Top Five Disappointments 

1. Josh Rutledge/DJ LeMahieu

When you talk about disappointing players, for me these two come to mind first simply because they haven’t carried over the momentum they had from last season. Rutledge (.242, 5, 13) was the Opening Day starter but his issues at the plate prompted Walt to send him down and give LeMahieu a shot: he’s been even worse (.233, 0, 4). Personally I think demoting Rutledge was a mistake and that he just needed a little more time to regain his confidence. Hopefully the Rockies give him another chance soon, but either way they need one of these guys to fill the void at second base or they could be forced to explore veteran options come July.

2. The Pitching Staff

To be fair, the Rockies’ pitching is much improved from the pathetic group put together last season, and it is one of the main reasons the team is near the top of the division. Tyler Chatwood (3-1, 2.14, 30), Adam Ottavino (1.72, 0, 34) and Rex Brothers (0.35, 2, 25) have been particularly stellar, while Matt Belisle (2.97, 0, 22) and closer Rafael Betancourt (3.20, 11, 22) have been their usual reliable selves. So why did I put the pitchers in this category? The simple answer is that there’s just been way too much inconsistency from the rotation; a guy will have a great start one day and then get totally shellacked the next time. Another problem here is the struggles of Wilton Lopez (3.86, 0, 19) and Jon Garland (5.82, 4-6, 32), who have improved of late but overall haven’t been as consistent as the Rockies hoped they would be when they acquired them. As a team, the Rockies rank in the bottom 10 in strikeouts (395) and batting average against (.262), and are barely in the top half in team ERA (3.88). Again, a lot better than last year, but that simply won’t get it done in the long haul. Luckily, there are a quite a few options for Walt to turn to if things don’t improve and I’m particularly excited about the prospect of Roy Oswalt and Drew Pomeranz being brought up from the minors. Should Chatwood and Betancourt both come back strong from the DL, that should help immensely as well.

3. Wilin Rosario

The Baby Bull is a tricky player to analyze because his power at the plate gives him an edge over most other catchers in the big leagues. Personally, I think Rosario (.247, 9, 28) is a great asset to have in your lineup, but when he’s slumping as he has been lately it becomes increasingly difficult to give him the benefit of the doubt. What concerns me the most about Baby Bull is his approach; pitchers are attacking him with off-speed and breaking stuff lately and he just hasn’t shown a willingness to adjust, swinging too early in the count and putting himself in a hole nearly every at-bat. So far in June his average stands at a putrid .077, and that combined with his sometimes mediocre defense may convince Walt to rely more on the veteran Yorvit Torrealba (.274, 0, 6), who has a torrid .479 average in his last two starts. The Rockies would much prefer to keep Rosario in there as much as possible, so hopefully he snaps out of this funk sooner rather than later.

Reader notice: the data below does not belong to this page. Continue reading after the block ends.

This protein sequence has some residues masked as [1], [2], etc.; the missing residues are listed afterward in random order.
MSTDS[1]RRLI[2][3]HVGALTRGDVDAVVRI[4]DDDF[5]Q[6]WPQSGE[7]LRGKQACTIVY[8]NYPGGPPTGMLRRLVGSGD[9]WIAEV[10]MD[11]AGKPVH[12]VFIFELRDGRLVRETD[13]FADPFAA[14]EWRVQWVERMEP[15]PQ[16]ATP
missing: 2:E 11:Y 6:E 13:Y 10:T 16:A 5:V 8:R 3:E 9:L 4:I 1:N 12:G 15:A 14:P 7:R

4. Nolan Arenado

If last night was any indication, Arenado may be the Rockies’ answer to their issues at the two-hole in their order (he went 4-6 in a win against the Reds). However, like Rosario the young third baseman has really struggled with his approach. He ate up the fastballs he was getting early on, but hasn’t adjusted well to the breaking stuff. That’s to be expected of a player who was just promoted from the minors, so I’m optimistic that last night was the beginning of a trend for a guy whom the Rockies hope will be their long-term third baseman.

5. Todd Helton

Let me be clear, I’m not in the camp that believes that the Toddfather (.241, 6, 22) is washed up. I think he proved he still has something left in the tank over the past week, launching three home runs and effectively doubling his total in that category on the season. You would just like to see more consistency and a higher average and on base percentage (.730, currently the second lowest of his career) from Todd, especially considering he doesn’t play every game any more. Although he has displayed solid power lately, he hasn’t exceeded 15 homers since 2007, so it’s unrealistic to expect him to provide that kind of pop in anything more than short spurts. I have faith in Todd and think he should continue to get the lion’s share of the starts at first, but it will be tough for the Rockies to continue to rely on him if his average and OBP don’t improve.

My prediction for the All-Star Break: 50-46, Second Place in the NL West

If the Rockies are in that position come July, I will be ecstatic. My thinking is that the lineup will continue to be lethal so long as everyone remains relatively healthy and the pitching staff will improve when the reinforcements arrive.  I don’t believe Walt and Dante will allow these guys to become lethargic and they’ll continue to put them in positions to succeed. It’s great to be excited about baseball again.